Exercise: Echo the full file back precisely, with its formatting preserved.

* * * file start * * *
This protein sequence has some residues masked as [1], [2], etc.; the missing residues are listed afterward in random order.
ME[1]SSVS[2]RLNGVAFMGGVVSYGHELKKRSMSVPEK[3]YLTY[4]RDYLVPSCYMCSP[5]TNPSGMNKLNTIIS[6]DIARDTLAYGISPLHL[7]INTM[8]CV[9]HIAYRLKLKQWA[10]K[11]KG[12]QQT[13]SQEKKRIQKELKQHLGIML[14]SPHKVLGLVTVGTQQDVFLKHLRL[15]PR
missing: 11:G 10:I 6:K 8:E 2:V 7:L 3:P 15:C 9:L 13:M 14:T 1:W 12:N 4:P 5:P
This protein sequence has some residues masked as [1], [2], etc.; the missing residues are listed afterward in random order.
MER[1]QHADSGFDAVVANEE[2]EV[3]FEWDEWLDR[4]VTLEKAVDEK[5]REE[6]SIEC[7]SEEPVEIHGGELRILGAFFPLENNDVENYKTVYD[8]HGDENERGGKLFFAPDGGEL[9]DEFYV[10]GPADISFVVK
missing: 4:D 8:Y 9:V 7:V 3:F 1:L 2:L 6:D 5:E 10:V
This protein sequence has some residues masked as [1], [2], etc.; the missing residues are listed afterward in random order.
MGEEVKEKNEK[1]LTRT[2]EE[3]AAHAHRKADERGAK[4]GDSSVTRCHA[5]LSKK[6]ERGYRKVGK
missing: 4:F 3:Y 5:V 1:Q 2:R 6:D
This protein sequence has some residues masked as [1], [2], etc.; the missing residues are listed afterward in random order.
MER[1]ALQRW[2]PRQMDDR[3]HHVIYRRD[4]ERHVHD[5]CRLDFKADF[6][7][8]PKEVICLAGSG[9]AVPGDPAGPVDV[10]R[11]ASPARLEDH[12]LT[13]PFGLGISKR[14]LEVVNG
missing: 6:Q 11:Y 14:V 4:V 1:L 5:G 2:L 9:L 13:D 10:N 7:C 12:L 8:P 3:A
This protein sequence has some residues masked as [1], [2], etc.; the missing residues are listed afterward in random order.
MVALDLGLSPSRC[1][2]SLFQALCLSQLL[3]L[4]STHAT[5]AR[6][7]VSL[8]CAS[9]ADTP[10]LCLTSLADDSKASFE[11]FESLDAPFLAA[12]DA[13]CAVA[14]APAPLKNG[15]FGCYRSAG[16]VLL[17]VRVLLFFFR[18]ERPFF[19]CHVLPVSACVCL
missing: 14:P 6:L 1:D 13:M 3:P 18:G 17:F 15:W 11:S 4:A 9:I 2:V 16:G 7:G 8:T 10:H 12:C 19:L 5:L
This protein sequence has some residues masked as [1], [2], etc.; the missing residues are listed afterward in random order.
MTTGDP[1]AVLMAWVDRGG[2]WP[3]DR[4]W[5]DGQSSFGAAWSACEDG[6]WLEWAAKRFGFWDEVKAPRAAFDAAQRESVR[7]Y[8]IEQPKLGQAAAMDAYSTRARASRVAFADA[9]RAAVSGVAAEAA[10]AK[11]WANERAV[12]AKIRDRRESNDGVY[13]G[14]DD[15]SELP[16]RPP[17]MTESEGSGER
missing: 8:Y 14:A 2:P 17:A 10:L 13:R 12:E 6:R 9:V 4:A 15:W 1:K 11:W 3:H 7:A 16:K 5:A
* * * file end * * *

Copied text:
This protein sequence has some residues masked as [1], [2], etc.; the missing residues are listed afterward in random order.
ME[1]SSVS[2]RLNGVAFMGGVVSYGHELKKRSMSVPEK[3]YLTY[4]RDYLVPSCYMCSP[5]TNPSGMNKLNTIIS[6]DIARDTLAYGISPLHL[7]INTM[8]CV[9]HIAYRLKLKQWA[10]K[11]KG[12]QQT[13]SQEKKRIQKELKQHLGIML[14]SPHKVLGLVTVGTQQDVFLKHLRL[15]PR
missing: 11:G 10:I 6:K 8:E 2:V 7:L 3:P 15:C 9:L 13:M 14:T 1:W 12:N 4:P 5:P
This protein sequence has some residues masked as [1], [2], etc.; the missing residues are listed afterward in random order.
MER[1]QHADSGFDAVVANEE[2]EV[3]FEWDEWLDR[4]VTLEKAVDEK[5]REE[6]SIEC[7]SEEPVEIHGGELRILGAFFPLENNDVENYKTVYD[8]HGDENERGGKLFFAPDGGEL[9]DEFYV[10]GPADISFVVK
missing: 4:D 8:Y 9:V 7:V 3:F 1:L 2:L 6:D 5:E 10:V
This protein sequence has some residues masked as [1], [2], etc.; the missing residues are listed afterward in random order.
MGEEVKEKNEK[1]LTRT[2]EE[3]AAHAHRKADERGAK[4]GDSSVTRCHA[5]LSKK[6]ERGYRKVGK
missing: 4:F 3:Y 5:V 1:Q 2:R 6:D
This protein sequence has some residues masked as [1], [2], etc.; the missing residues are listed afterward in random order.
MER[1]ALQRW[2]PRQMDDR[3]HHVIYRRD[4]ERHVHD[5]CRLDFKADF[6][7][8]PKEVICLAGSG[9]AVPGDPAGPVDV[10]R[11]ASPARLEDH[12]LT[13]PFGLGISKR[14]LEVVNG
missing: 6:Q 11:Y 14:V 4:V 1:L 5:G 2:L 9:L 13:D 10:N 7:C 12:L 8:P 3:A
This protein sequence has some residues masked as [1], [2], etc.; the missing residues are listed afterward in random order.
MVALDLGLSPSRC[1][2]SLFQALCLSQLL[3]L[4]STHAT[5]AR[6][7]VSL[8]CAS[9]ADTP[10]LCLTSLADDSKASFE[11]FESLDAPFLAA[12]DA[13]CAVA[14]APAPLKNG[15]FGCYRSAG[16]VLL[17]VRVLLFFFR[18]ERPFF[19]CHVLPVSACVCL
missing: 14:P 6:L 1:D 13:M 3:P 18:G 17:F 15:W 11:S 4:A 9:I 2:V 16:G 7:G 8:T 10:H 12:C 19:L 5:L
This protein sequence has some residues masked as [1], [2], etc.; the missing residues are listed afterward in random order.
MTTGDP[1]AVLMAWVDRGG[2]WP[3]DR[4]W[5]DGQSSFGAAWSACEDG[6]WLEWAAKRFGFWDEVKAPRAAFDAAQRESVR[7]Y[8]IEQPKLGQAAAMDAYSTRARASRVAFADA[9]RAAVSGVAAEAA[10]AK[11]WANERAV[12]AKIRDRRESNDGVY[13]G[14]DD[15]SELP[16]RPP[17]MTESEGSGER
missing: 8:Y 14:A 2:P 17:A 10:L 13:R 12:E 6:R 9:V 4:A 15:W 1:K 11:W 3:H 7:A 16:K 5:A